'Ridiculous': Ukrainian star lets rip at Novak Djokovic and Rafa Nadal

·4-min read
Ukraine tennis player Marta Kostyuk (pictured middle) speaks to the media (pictured left) Rafa Nadal reacts to a point and (pictured right) Novak Djokovic warms-up.
Ukraine tennis player Marta Kostyuk (pictured middle) has called out Rafa Nadal (pictured left) and Novak Djokovic (pictured right) for their comments regarding Wimbledon's ban on Russian and Belarusian players. (Getty Images)

Ukrainian tennis star Marta Kostyuk has singled out Novak Djokovic and Rafa Nadal over their comments regarding the sport's division over Wimbledon's ban on Russian and Belarusian players.

The 19-year-old, like many Ukrainians impacted by Russia's invasion of her homeland, admitted she has been living a 'roller coaster' life since Vladimir Putin announced the war.

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In April, Kostyuk said she had 'cut out' contact with Russian and Belarusian players she was previously in contact with following the invasion of Ukraine.

She then called out Aussie star John Millman for slamming Wimbledon's ban.

Now, Kostyuk has singled out Djokovic, Nadal and Victoria Azarenka for their comments on the controversial decision.

Nadal and Djokovic have previously admitted they felt sorry for the players missing out due to Wimbledon's hard stance.

Now, Kostyuk has let rip at the trio for what she believes is a lack of support for her Ukraine.

"I want my fellow players to support and understand the situation and be vocal on some things as well," Kostyuk said, before thanking Poland's World No.1 Iga Swiatek for her support for Ukraine.

"But I mean, look at what Rafa said, look at what Novak said. How can you get the support from the tour when top three players say these things?

"Victoria Azarenka is in the players' board, making decisions about points in Wimbledon, where she's not even participating. And saying that she has no personal interest in making decisions. Just the fact that she's present there on the calls, doing whatever. It's ridiculous."

Kostyuk has admitted she has suffered a 'nightmare' since Russia's invasion of her homeland, which forced her to move her family out of war-torn Ukraine.

Rafa Nadal (pictured) speaks during a French Open press conference.
Rafa Nadal (pictured) has been caught up in the controversy surrounding the ATP's decision to strip Wimbledon of ranking points after their ban on Russian and Belarusian players. (Photo by Antonio Borga/Eurasia Sport Images/Getty Images)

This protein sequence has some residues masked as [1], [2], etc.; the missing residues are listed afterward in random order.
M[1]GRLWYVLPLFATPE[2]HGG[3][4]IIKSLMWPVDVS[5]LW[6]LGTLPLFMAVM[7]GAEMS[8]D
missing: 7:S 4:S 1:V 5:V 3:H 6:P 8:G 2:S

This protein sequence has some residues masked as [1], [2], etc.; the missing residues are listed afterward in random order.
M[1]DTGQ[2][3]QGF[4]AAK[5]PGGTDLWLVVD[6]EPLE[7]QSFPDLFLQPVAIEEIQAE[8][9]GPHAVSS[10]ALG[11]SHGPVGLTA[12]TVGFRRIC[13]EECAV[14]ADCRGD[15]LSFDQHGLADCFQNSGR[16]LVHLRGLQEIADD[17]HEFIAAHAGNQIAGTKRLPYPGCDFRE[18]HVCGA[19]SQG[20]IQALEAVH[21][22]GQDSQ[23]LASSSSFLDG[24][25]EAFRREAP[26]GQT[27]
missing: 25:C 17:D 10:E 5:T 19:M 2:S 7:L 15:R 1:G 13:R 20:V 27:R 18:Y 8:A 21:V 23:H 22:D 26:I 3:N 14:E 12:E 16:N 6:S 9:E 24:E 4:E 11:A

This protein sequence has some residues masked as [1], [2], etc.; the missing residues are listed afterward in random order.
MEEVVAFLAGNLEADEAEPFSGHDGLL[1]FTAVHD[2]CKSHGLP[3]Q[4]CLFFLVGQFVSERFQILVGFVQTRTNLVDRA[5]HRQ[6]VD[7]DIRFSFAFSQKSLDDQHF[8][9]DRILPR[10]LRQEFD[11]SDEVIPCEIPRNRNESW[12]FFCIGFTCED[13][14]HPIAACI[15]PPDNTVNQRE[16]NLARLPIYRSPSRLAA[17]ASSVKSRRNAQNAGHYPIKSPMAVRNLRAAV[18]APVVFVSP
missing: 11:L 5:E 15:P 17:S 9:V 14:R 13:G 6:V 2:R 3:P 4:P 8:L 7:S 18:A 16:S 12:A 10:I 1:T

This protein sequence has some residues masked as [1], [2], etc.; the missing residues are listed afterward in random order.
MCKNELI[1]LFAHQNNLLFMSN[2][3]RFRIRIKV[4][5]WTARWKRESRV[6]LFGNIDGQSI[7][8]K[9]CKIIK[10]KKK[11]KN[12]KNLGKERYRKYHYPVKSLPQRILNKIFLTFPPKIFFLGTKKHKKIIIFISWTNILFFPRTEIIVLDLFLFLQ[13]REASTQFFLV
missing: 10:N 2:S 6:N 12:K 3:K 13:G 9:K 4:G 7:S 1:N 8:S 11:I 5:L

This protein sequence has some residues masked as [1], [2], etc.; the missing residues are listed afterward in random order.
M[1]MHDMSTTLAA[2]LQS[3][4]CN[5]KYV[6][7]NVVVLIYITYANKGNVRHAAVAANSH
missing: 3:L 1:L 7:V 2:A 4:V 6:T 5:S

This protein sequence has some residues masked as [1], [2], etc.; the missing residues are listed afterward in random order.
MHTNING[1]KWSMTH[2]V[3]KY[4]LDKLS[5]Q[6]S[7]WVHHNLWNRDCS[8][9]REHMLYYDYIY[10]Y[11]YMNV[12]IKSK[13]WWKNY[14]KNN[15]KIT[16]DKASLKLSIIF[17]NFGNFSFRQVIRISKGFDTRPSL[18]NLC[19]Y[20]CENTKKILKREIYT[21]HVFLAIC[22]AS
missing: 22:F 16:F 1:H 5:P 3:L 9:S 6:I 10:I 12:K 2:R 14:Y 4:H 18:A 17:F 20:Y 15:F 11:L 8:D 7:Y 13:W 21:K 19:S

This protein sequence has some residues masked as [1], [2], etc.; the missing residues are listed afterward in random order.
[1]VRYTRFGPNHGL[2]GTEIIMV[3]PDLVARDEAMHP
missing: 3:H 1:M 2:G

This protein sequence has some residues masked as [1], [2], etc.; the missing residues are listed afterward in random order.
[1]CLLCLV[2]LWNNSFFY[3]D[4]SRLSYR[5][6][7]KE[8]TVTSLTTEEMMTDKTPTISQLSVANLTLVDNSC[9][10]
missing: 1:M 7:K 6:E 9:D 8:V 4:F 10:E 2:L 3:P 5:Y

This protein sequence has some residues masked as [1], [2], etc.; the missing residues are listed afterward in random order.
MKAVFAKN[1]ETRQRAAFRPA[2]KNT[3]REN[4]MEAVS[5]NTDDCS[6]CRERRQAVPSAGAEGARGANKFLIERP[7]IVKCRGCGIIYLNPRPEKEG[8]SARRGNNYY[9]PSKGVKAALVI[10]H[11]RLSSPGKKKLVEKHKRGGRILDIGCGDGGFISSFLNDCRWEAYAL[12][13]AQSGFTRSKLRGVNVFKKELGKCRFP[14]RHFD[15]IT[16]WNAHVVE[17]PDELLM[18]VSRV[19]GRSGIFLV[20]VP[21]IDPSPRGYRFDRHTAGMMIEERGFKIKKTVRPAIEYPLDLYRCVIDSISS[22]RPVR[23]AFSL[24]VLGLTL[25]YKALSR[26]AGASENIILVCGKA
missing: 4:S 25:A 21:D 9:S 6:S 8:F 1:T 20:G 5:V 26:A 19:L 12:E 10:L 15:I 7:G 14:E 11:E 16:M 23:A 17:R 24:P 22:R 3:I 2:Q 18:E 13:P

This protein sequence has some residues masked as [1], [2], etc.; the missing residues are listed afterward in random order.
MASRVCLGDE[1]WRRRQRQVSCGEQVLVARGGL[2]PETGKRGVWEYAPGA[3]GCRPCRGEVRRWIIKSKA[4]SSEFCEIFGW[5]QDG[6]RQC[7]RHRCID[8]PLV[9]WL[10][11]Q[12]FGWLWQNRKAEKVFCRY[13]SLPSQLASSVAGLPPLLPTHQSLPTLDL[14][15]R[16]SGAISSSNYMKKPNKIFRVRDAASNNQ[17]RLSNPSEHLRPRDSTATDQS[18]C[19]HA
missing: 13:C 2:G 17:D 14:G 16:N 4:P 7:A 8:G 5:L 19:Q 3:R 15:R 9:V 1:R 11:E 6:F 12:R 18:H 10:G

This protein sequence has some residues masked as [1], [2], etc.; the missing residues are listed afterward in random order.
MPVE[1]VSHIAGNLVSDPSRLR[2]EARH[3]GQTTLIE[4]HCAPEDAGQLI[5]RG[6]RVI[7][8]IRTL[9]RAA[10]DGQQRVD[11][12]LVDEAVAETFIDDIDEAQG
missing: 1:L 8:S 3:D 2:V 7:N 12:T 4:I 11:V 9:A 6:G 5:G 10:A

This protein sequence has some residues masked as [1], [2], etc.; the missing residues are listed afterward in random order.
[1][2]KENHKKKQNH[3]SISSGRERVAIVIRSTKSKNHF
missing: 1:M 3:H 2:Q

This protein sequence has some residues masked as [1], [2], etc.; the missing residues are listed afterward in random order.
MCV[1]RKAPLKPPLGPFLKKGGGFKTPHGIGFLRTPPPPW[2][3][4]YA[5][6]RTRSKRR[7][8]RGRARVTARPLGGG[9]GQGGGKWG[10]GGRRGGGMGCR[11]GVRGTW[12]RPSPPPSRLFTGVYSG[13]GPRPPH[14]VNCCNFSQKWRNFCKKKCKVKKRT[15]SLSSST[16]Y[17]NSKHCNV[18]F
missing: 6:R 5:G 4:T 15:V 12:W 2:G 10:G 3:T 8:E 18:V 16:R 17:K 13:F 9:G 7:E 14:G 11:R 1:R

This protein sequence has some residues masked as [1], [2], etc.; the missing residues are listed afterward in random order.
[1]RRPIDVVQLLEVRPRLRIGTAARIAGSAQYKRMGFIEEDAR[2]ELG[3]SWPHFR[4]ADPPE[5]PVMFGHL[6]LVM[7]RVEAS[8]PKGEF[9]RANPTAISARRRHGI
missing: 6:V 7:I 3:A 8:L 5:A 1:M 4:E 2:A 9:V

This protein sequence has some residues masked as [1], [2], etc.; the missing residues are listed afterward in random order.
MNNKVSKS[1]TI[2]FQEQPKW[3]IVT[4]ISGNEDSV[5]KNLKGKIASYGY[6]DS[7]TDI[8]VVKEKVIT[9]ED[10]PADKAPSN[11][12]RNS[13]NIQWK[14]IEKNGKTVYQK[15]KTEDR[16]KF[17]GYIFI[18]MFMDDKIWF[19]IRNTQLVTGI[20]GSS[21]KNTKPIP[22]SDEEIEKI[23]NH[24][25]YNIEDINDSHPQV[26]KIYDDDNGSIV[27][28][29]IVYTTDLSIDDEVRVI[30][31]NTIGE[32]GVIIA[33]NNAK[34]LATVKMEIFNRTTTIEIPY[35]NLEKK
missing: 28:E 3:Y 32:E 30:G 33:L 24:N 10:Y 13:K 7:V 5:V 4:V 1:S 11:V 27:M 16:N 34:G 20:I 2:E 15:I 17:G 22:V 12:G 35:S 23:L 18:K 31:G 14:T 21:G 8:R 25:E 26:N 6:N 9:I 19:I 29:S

In the Italian Open last week, Kostyuk broke down and walked off court during her doubles match with partner Elena-Gabriela Ruse against the Russian pair of Veronika Kudermetova and Anastasia Pavlyuchenkova.

Kostyuk admitted she felt 'weird' on court once things got going.

"I started crying and I started talking to my coaches. I said I cannot be here, I don't know why I'm playing," she said.

"I have to win to be heard, but I don't because there are other problems on the other side, which I'm facing. So a lot of pressure around.

"Suddenly there were way bigger things in life than tennis. I don't think a lot of people faced what I've been facing."

Novak Djokovic agrees with Wimbledon rankings strip

Earlier in the week, Djokovic said he will still play at Wimbledon next month.

However, the World No.1 said he was glad a stand was made against Wimbledon for their hard-line ban.

"Yes, I intend to go to Wimbledon," said Djokovic after overcoming Japan's Yoshihito Nishioka in the French Open first round.

Novak Djokovic (pictured) celebrates with the trophy after winning the men's final match at Wimbledon.
Novak Djokovic (pictured) said he would be playing Wimbledon and admitted he was glad the ATP made a stand ahead of the tournament. (Photo by Tim Ireland/Xinhua via Getty Images)

“I’m glad that the players got together with ATP and the governing bodies. It shows to the Grand Slams that when there is a mistake - there was from Wimbledon side - that there will be consequences.

“Wimbledon is still Wimbledon, it was my dream as a kid, I never looked at it for points or prize-money, but I understand the group of players affected. It’s a lose-lose situation.”

Nadal said he 'respected' both sides of the Wimbledon controversy and hoped for a better outcome before the tournament.

with Reuters

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